The 2010 Nobel Prize for Medicine was awarded to Robert Edwards, the parent of in vitro fertilization.
The first child born from in vitro fertilization came to the world in 1978, although research had begun since the 1950s. Since then, about 4 million children have been born using this method.
Infertility affects 10% of couples worldwide, and the discovery of Professor Edwards has made it possible to give birth to children even in such cases.
From the opposition of governments and churches, to the skepticism of the guild colleagues, Robert Edwards and Patrick Steptoe, who joined them, faced countless challenges on their path to success.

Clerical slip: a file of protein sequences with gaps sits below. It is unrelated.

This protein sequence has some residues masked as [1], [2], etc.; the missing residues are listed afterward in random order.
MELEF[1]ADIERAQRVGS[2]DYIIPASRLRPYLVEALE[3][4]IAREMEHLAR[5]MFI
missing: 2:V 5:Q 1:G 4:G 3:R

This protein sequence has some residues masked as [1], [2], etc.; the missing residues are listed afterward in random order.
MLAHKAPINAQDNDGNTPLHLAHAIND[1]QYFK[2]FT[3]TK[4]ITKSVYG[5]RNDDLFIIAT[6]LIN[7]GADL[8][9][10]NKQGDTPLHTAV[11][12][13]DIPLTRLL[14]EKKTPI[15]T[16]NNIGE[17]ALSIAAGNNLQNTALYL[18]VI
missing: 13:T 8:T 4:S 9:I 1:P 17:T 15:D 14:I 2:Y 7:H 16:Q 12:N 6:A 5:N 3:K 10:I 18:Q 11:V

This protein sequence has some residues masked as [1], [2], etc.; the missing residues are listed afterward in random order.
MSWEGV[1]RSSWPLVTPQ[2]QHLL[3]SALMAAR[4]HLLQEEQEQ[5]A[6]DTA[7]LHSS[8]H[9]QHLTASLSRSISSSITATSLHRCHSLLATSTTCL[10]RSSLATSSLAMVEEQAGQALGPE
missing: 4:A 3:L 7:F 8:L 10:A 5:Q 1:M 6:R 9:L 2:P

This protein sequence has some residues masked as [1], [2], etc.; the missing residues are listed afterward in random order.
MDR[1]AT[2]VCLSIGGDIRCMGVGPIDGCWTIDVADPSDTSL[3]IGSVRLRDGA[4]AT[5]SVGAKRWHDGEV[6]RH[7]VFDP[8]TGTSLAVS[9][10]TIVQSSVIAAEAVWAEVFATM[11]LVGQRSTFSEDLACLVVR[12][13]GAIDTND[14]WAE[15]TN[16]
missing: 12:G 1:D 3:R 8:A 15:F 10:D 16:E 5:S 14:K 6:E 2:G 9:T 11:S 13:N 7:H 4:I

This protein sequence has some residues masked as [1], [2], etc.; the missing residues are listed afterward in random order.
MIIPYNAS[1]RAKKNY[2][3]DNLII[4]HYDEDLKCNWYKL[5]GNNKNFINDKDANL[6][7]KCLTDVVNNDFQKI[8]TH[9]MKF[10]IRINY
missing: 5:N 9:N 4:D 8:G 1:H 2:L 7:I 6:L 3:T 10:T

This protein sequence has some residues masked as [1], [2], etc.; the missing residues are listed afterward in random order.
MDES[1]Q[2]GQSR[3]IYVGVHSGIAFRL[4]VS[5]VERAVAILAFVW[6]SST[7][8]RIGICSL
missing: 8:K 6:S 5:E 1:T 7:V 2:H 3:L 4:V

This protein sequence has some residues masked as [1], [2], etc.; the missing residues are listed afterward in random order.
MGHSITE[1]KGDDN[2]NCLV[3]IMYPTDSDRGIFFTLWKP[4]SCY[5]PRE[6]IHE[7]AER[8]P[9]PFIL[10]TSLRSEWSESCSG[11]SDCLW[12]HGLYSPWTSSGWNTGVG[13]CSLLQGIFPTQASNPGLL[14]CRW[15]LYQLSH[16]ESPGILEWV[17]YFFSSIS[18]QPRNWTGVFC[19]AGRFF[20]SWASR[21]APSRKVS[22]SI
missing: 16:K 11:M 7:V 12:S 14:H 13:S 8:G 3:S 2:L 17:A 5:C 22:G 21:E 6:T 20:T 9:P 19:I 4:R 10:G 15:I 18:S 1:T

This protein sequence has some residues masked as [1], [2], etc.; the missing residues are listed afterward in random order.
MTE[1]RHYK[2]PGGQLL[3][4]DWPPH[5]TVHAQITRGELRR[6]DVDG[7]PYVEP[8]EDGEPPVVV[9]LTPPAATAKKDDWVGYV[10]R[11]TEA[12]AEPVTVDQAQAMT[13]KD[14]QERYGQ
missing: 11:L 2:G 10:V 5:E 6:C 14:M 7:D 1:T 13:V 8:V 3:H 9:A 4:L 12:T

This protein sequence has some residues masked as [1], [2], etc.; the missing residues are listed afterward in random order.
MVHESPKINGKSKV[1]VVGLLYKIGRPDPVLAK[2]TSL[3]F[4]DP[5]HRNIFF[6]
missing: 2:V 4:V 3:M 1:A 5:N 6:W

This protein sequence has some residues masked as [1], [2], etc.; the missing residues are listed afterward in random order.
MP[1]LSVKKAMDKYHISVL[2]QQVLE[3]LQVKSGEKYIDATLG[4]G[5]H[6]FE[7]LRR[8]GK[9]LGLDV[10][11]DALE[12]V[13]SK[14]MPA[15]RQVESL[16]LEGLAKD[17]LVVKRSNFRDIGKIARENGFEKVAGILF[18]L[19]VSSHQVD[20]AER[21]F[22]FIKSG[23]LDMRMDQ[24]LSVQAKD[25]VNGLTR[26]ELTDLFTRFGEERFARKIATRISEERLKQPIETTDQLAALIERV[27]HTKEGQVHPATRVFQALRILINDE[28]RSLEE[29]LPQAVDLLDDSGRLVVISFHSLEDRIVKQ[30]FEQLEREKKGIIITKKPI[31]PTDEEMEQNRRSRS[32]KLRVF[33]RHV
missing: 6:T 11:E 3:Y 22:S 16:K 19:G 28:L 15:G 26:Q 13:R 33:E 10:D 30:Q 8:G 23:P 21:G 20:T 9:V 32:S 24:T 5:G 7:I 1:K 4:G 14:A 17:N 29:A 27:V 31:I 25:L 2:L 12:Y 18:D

Today, 1 in 5 couples has the chance to conceive a child by in vitro fertilization since the first attempt, which is almost the same percentage as in the case of healthy couples who conceive a child naturally.
The award given to Professor Robert Edwards is a recognition of both the value of his contribution and that of Patrick Steptoe, as well as of the entire field of assisted reproduction.